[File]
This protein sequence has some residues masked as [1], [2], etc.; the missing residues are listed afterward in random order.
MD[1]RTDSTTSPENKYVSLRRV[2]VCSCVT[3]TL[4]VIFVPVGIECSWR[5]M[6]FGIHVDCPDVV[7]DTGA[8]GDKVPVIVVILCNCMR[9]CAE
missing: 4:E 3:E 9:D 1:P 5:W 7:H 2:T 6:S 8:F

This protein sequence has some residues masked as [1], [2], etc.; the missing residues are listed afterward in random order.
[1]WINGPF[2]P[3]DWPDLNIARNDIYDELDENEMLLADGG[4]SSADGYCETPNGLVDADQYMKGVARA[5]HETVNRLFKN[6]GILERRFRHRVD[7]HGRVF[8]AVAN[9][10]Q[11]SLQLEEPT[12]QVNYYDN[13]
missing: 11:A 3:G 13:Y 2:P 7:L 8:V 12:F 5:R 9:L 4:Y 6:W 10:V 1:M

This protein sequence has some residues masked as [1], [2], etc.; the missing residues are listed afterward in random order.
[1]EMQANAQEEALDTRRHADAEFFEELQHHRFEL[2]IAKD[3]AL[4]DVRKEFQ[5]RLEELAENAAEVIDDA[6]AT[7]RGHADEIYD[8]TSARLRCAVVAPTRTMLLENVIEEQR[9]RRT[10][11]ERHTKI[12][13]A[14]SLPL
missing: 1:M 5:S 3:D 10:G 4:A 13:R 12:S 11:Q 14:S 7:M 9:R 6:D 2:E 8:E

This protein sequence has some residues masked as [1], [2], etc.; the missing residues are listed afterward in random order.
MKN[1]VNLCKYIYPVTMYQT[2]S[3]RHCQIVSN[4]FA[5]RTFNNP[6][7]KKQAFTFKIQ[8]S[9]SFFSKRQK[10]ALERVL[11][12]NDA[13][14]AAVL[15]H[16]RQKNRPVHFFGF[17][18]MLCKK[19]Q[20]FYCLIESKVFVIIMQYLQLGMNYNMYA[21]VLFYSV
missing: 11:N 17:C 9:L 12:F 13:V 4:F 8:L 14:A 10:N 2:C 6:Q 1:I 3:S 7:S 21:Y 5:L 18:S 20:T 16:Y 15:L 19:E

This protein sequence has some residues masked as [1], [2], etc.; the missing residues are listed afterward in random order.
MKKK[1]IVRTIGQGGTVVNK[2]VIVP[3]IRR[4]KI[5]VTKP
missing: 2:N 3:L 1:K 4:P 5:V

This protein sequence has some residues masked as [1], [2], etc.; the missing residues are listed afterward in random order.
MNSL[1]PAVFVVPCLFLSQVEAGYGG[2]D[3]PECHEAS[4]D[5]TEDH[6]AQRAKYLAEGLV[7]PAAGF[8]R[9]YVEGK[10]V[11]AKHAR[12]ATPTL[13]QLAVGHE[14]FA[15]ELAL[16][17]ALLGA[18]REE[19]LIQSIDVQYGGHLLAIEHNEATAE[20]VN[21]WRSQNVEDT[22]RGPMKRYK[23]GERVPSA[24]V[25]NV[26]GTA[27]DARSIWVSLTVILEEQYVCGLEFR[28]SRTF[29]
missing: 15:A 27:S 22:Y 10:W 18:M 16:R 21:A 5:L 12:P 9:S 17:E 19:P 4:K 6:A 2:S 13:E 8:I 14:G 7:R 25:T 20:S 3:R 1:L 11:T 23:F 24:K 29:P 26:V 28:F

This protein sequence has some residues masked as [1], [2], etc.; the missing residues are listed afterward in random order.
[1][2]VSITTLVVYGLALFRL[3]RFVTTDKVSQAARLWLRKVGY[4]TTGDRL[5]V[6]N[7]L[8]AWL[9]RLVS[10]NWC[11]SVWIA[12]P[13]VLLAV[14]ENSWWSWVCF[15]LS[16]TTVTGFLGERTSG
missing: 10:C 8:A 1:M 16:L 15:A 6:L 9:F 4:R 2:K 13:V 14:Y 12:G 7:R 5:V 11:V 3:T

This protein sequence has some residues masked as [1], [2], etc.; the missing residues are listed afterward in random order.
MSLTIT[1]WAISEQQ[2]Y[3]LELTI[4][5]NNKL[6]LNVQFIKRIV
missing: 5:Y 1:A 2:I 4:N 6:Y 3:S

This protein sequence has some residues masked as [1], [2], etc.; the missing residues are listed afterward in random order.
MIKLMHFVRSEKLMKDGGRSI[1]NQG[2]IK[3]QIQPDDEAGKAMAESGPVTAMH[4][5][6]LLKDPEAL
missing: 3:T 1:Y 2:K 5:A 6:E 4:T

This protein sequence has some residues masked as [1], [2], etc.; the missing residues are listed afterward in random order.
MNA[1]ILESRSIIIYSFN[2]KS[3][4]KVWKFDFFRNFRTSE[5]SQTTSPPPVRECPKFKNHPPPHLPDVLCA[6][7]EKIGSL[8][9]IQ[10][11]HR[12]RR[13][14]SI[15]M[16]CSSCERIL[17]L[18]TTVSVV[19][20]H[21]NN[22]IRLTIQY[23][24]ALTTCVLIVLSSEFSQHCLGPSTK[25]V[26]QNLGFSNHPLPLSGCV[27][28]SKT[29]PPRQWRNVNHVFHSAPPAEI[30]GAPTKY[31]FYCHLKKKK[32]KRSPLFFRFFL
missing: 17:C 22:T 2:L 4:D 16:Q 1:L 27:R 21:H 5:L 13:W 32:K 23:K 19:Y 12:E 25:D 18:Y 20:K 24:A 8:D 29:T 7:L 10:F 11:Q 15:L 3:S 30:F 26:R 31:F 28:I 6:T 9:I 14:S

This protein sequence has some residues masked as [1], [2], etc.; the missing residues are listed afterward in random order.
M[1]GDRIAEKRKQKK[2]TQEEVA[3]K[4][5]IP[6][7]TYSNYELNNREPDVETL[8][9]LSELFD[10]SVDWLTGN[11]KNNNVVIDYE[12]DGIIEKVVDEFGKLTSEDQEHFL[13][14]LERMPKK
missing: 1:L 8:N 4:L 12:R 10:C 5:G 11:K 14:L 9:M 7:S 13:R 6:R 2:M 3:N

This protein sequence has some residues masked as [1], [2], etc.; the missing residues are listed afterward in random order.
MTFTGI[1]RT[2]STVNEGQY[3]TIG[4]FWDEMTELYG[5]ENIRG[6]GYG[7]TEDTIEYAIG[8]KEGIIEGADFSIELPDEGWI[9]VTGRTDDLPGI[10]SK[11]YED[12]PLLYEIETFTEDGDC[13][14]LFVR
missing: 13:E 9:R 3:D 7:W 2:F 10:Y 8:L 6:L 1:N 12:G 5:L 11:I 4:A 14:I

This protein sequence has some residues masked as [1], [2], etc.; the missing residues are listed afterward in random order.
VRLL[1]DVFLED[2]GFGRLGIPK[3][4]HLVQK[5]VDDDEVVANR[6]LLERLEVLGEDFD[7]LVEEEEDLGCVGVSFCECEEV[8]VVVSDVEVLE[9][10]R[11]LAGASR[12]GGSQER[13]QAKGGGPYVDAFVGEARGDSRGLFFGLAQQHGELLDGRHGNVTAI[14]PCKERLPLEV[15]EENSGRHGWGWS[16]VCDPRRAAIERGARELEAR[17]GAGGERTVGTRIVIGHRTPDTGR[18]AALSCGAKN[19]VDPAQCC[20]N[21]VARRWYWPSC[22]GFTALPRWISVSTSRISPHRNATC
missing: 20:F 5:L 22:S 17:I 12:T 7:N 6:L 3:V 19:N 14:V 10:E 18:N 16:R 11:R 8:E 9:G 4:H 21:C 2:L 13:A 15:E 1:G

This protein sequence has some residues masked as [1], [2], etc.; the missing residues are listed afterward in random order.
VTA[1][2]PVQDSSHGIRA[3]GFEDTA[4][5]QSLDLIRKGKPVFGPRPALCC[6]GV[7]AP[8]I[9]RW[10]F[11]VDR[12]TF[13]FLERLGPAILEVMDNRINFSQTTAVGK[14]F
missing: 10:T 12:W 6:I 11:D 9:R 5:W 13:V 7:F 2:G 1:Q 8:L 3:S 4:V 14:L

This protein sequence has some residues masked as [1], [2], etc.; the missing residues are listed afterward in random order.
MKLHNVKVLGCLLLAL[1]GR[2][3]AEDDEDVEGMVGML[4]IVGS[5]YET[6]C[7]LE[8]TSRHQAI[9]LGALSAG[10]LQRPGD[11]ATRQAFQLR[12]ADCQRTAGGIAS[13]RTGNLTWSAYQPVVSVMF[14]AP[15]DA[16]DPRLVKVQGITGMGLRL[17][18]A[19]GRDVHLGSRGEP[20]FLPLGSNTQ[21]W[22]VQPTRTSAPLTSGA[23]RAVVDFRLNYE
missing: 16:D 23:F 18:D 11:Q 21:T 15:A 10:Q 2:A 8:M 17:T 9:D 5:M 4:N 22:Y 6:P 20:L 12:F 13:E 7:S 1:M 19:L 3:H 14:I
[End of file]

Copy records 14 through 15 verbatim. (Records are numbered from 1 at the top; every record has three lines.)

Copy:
This protein sequence has some residues masked as [1], [2], etc.; the missing residues are listed afterward in random order.
VTA[1][2]PVQDSSHGIRA[3]GFEDTA[4][5]QSLDLIRKGKPVFGPRPALCC[6]GV[7]AP[8]I[9]RW[10]F[11]VDR[12]TF[13]FLERLGPAILEVMDNRINFSQTTAVGK[14]F
missing: 10:T 12:W 6:I 11:D 9:R 5:W 13:V 7:F 2:G 1:Q 8:L 3:S 4:V 14:L

This protein sequence has some residues masked as [1], [2], etc.; the missing residues are listed afterward in random order.
MKLHNVKVLGCLLLAL[1]GR[2][3]AEDDEDVEGMVGML[4]IVGS[5]YET[6]C[7]LE[8]TSRHQAI[9]LGALSAG[10]LQRPGD[11]ATRQAFQLR[12]ADCQRTAGGIAS[13]RTGNLTWSAYQPVVSVMF[14]AP[15]DA[16]DPRLVKVQGITGMGLRL[17][18]A[19]GRDVHLGSRGEP[20]FLPLGSNTQ[21]W[22]VQPTRTSAPLTSGA[23]RAVVDFRLNYE
missing: 16:D 23:F 18:D 11:Q 21:T 15:A 10:Q 2:A 8:M 17:T 9:D 5:M 4:N 22:Y 6:P 20:L 12:F 13:E 7:S 1:M 19:L 3:H 14:I